In the midst of the Russian invasion of Ukraine “you’ve got to be aware of what the new threats are," says former Secretary of Homeland Security Michael Chertoff.
Despite the crippling repercussions of well-known cyberattacks, most companies still don’t have a true sense of their vulnerabilities. Three ways CEOs can gauge their readiness for the next evolution of cybersecurity threats.
If management executives, the board and the IT teams aren’t sharing the same information, it will be nearly impossible for companies to stay ahead of fast-evolving cyber threats.
CEOs don’t need to know all the technical details; they need well-designed dashboards that keep them up to date on the status of threats and flag serious incidents.
They don't have to be. But the more exciting things you do with cloud technology, the bigger the risk—and the more anxious your security team grows. Here are five ways to achieve a unified strategy.
CEOs, and their CIOs, shouldn't base their cyber defense strategy on potential government action, but rather take proactive steps to address any potential weaknesses in their networks and to limit the fallout from a successful attack.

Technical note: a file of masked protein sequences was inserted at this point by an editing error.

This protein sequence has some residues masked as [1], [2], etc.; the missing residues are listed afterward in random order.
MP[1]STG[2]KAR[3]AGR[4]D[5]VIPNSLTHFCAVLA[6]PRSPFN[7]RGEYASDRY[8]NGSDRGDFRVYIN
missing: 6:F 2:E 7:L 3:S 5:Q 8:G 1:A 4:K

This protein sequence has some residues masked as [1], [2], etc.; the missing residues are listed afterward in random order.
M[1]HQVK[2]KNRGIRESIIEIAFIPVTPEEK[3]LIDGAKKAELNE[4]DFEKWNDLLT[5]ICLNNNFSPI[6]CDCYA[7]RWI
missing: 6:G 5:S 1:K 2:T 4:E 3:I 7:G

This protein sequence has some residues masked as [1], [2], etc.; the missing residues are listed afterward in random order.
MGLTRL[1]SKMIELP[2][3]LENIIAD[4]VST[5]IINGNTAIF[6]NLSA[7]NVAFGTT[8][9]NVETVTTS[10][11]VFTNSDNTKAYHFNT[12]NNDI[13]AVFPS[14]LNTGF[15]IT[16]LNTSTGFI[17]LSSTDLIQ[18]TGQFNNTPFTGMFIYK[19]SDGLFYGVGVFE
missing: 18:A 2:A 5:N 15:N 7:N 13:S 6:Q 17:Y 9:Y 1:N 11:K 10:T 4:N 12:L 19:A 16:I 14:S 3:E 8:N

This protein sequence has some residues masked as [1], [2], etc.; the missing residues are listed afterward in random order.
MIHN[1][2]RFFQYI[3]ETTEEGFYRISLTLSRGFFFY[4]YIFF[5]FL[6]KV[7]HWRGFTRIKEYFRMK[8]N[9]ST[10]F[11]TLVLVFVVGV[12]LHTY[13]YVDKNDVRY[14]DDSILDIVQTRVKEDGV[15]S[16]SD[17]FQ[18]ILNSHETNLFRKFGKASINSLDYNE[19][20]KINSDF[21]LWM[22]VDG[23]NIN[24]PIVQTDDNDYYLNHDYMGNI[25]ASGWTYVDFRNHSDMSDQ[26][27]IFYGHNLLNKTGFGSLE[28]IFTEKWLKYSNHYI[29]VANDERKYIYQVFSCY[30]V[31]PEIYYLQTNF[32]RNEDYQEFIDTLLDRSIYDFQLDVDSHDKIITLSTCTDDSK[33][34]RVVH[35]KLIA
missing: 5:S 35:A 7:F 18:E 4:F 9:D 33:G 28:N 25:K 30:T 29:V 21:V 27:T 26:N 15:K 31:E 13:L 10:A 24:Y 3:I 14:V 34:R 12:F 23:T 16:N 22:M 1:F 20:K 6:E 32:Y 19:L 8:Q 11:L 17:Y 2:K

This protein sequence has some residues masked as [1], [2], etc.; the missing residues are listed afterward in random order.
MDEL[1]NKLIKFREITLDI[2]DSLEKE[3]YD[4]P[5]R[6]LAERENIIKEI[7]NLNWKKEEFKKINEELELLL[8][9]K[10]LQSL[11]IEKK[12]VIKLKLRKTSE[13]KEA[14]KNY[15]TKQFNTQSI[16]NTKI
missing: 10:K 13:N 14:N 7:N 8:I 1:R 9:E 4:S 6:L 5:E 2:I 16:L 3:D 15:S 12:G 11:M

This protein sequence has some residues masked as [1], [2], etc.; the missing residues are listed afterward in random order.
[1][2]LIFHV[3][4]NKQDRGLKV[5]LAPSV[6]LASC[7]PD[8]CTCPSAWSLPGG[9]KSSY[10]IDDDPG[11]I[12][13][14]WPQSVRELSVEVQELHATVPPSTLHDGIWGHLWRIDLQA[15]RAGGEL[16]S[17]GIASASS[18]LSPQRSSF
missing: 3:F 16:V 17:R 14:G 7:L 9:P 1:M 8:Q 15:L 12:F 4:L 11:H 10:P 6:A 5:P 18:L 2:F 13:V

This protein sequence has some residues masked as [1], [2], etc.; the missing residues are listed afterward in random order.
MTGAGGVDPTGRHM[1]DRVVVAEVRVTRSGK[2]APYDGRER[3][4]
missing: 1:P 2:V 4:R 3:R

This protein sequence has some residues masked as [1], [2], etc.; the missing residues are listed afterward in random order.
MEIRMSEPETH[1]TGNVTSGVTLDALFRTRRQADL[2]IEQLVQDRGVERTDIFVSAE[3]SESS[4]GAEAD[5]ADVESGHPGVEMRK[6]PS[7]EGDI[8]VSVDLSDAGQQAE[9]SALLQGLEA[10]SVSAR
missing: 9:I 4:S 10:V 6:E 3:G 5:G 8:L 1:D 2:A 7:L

In the wake of the Colonial Pipeline attack, what should you ask your CISO? Scott Howitt, CIO for cybersecurity giant McAfee, offers tips.
Survey finds major theme is the discrepancy between what business leaders recognize as critical concerns and what they have the bandwidth and financial security to prioritize.
As companies get more sophisticated, hackers are finding new weak spots. Often, that means attacking a company through its suppliers.
Preparing for the speed and threat surface impacts of 5G requires adjustments to your organization’s security posture. Here's how to tackle it.